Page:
• Literature review
  • Patent search
  • Inventory of available technologies and potential partners
  • Market survey
  • Competition analysis

Experimental development

Do you want to develop new services, products or processes or improve existing ones? In contrast to a feasibility study, the development of a (commercially useful) prototype in experimental development is eligible.

Industrial research

This is about acquiring new knowledge and skills through research, which can be used to improve or develop products, processes or services.

How much is the subsidy?

The subsidy amounts to 40% of the eligible costs up to a maximum amount of € 20,000 per feasibility project.

New round 2021

SMEs that research or develop new innovations are expected to be able to apply for a subsidy via the MIT scheme from 13 April.

Source: DP&P news

Consortia including research institutes and public and private organisations can submit project proposals for fundamental or application-oriented research on innovative and groundbreaking technologies within 8 clusters of key technologies:

  • Nanotechnologies
  • Chemical Technologies
  • Digital Technologies
  • Engineering and Fabrication Technologies
  • Photonics and Light Technologies
  • Advanced Materials
  • Quantum Technologies
  • Life science technologies


The call Key Technologies calls for the development of initiatives over the full width of the KIA Key Technologies. Thus she strenghtens the technology base in the Netherlands and enables topsectors to solve societal challenges adequately. The outcome of the research is broadly applicable en has a large impact on science and/or society.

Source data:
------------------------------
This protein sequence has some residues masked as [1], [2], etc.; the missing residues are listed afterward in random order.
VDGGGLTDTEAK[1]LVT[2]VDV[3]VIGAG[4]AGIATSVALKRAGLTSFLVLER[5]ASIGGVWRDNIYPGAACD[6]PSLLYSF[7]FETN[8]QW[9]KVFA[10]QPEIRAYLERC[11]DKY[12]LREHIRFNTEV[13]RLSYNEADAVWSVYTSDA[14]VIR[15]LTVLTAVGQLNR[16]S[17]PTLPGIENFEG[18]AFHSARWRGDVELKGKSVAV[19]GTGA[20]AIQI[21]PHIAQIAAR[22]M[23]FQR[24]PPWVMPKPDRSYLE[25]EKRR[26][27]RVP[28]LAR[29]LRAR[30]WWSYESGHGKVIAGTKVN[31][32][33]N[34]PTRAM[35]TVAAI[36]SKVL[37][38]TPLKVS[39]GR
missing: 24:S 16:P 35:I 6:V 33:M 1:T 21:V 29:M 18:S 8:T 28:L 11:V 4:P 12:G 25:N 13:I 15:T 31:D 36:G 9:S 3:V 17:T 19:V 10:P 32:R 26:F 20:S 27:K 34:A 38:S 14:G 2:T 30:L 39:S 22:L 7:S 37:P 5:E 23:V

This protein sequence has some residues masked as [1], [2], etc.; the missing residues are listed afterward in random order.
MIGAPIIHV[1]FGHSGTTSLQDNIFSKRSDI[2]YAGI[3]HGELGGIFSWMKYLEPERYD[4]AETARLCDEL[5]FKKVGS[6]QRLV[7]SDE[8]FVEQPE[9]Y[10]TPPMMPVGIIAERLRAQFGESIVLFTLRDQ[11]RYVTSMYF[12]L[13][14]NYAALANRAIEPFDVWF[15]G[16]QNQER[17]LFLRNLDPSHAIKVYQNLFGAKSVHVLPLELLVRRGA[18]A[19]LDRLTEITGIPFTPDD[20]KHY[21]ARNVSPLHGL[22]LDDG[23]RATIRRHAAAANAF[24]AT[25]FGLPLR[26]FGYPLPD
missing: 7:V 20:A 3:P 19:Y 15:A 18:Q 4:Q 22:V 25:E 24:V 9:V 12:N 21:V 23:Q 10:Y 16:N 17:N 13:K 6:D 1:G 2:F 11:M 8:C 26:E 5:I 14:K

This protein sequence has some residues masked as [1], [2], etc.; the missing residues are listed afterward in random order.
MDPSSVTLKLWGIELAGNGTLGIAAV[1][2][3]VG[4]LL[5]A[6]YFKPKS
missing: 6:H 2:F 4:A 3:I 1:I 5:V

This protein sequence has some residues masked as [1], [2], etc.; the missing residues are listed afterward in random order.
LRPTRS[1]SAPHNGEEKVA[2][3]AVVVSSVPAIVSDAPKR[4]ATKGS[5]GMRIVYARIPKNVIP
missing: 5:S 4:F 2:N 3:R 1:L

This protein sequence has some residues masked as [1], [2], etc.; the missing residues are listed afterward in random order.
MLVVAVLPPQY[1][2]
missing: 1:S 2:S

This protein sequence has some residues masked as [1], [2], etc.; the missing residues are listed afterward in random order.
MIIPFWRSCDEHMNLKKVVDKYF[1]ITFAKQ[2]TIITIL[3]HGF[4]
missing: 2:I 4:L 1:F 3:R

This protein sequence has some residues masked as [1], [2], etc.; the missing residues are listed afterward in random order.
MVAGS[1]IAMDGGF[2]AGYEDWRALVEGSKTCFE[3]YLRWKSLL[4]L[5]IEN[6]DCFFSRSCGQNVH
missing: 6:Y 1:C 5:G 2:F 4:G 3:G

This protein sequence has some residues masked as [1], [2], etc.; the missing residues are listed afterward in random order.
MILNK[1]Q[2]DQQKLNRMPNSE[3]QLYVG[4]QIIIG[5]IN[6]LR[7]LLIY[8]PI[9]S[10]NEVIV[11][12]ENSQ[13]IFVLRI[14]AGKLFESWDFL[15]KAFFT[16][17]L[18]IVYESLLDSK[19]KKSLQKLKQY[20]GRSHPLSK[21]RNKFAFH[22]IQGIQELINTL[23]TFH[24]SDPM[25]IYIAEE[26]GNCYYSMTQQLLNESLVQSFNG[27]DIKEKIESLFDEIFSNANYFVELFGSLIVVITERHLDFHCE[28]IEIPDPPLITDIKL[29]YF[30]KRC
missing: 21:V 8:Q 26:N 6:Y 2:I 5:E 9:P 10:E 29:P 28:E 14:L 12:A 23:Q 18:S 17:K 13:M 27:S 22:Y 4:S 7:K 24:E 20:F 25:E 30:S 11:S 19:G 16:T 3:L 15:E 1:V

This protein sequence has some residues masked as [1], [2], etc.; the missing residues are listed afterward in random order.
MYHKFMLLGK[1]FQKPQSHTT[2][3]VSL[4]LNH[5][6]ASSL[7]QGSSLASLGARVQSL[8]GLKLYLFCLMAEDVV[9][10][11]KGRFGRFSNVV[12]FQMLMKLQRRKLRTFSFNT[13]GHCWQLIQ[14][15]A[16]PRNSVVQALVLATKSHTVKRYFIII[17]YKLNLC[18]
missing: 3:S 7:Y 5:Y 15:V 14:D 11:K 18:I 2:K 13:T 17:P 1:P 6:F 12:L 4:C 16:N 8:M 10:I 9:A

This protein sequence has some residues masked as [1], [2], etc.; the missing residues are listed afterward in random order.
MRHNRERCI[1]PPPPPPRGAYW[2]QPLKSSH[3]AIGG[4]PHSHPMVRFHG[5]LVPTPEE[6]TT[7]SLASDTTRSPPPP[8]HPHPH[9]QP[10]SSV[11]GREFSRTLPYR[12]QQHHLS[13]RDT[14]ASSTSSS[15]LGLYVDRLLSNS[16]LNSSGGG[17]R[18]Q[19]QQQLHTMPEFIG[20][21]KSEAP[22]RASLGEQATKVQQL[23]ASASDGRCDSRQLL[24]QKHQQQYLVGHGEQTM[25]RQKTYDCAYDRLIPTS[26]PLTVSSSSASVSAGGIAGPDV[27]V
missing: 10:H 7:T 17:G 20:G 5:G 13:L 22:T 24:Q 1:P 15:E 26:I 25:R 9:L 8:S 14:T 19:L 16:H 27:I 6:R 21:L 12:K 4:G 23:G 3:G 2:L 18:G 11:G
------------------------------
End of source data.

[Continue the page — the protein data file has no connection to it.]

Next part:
Who can apply?

Pre-proposals and full proposals are submitted by the main applicant and one or more co-applicants. Besides the main and co-applicant (s), a consortium always consists of two or more co-funders. In addition, other private and / or public organisations can participate in the consortium as collaborating partners. All participants must play an active role in the formulation of the research questions and the design and realisation of the project.
More information about specific conditions regarding who can apply can be found in section 3.1 of the call for proposals.

What to apply for?

A budget of 11 million euros is available for this call for proposals. Funding can be requested for research proposals with a total budget of at least 750,000 euros and at most 2,500,000 euros. NWO will fund a maximum of 70% of the total project budget; the rest of the funding must be contributed by co-funding. Co-funding may be provided in-cash or in-kind, but at least half of the amount must be in-cash. At least 50% of the total co-funding must be from private sources. More information about the conditions for co-funding can be found in section 3.5.2 of the call for proposals.

For this call the following modules can be applied for:

  • Personnel costs
  • Material costs
  • Investments
  • Knowledge utilisation
  • Internationalisation
  • Money follows Cooperation
  • Project management

The maximum duration of a project is six years.

When to apply

  • The deadline for the submission of appropriateness statement is November 10, 2020, 14:00:00 CET. The result of the review process of the appropriateness statement will be communicated by NWO no later than December 23th.
  • The deadline for the submission of preproposals is January 19, 2021, 14:00:00 CET.
  • The deadline for the submission of proposals is May 18, 2021, 14:00:00 CEST.

Read more at NWO KIC